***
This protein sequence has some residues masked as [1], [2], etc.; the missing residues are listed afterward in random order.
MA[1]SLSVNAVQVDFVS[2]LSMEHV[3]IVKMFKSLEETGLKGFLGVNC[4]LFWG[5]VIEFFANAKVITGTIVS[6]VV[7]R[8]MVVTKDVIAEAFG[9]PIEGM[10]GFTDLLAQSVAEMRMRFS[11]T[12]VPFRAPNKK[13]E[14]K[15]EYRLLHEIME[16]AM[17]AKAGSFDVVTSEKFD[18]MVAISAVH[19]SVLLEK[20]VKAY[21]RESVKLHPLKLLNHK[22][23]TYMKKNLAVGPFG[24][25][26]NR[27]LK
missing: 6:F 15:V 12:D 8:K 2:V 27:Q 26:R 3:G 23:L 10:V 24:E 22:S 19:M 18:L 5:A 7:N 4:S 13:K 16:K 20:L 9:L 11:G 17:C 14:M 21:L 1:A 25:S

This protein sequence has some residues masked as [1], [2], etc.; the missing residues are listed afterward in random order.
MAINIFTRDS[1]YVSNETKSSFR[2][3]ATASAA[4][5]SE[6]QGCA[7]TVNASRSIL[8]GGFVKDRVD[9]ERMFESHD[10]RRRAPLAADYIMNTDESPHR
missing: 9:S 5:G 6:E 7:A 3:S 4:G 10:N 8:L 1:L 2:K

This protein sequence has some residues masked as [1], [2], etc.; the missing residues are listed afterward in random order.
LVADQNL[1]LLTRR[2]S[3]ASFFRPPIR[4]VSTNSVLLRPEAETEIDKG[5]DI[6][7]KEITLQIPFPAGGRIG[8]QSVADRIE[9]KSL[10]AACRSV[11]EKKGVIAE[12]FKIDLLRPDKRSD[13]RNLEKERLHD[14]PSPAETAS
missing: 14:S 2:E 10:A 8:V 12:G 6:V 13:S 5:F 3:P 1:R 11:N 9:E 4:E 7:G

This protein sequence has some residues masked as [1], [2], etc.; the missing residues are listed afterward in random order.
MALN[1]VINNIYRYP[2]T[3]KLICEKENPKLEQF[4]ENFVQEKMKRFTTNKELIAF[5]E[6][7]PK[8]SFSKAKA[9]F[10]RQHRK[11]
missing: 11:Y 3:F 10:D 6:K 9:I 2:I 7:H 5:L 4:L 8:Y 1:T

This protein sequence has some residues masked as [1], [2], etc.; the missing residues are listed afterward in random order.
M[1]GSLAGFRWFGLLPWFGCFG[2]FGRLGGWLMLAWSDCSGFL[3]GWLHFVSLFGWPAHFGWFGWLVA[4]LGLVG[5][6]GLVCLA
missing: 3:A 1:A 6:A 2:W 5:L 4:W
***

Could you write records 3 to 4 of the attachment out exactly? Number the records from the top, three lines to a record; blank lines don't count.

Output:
This protein sequence has some residues masked as [1], [2], etc.; the missing residues are listed afterward in random order.
LVADQNL[1]LLTRR[2]S[3]ASFFRPPIR[4]VSTNSVLLRPEAETEIDKG[5]DI[6][7]KEITLQIPFPAGGRIG[8]QSVADRIE[9]KSL[10]AACRSV[11]EKKGVIAE[12]FKIDLLRPDKRSD[13]RNLEKERLHD[14]PSPAETAS
missing: 14:S 2:E 10:A 8:V 12:G 6:V 13:S 5:F 3:P 1:R 11:N 9:E 4:E 7:G

This protein sequence has some residues masked as [1], [2], etc.; the missing residues are listed afterward in random order.
MALN[1]VINNIYRYP[2]T[3]KLICEKENPKLEQF[4]ENFVQEKMKRFTTNKELIAF[5]E[6][7]PK[8]SFSKAKA[9]F[10]RQHRK[11]
missing: 11:Y 3:F 10:D 6:K 9:I 2:I 7:H 5:L 4:L 8:Y 1:T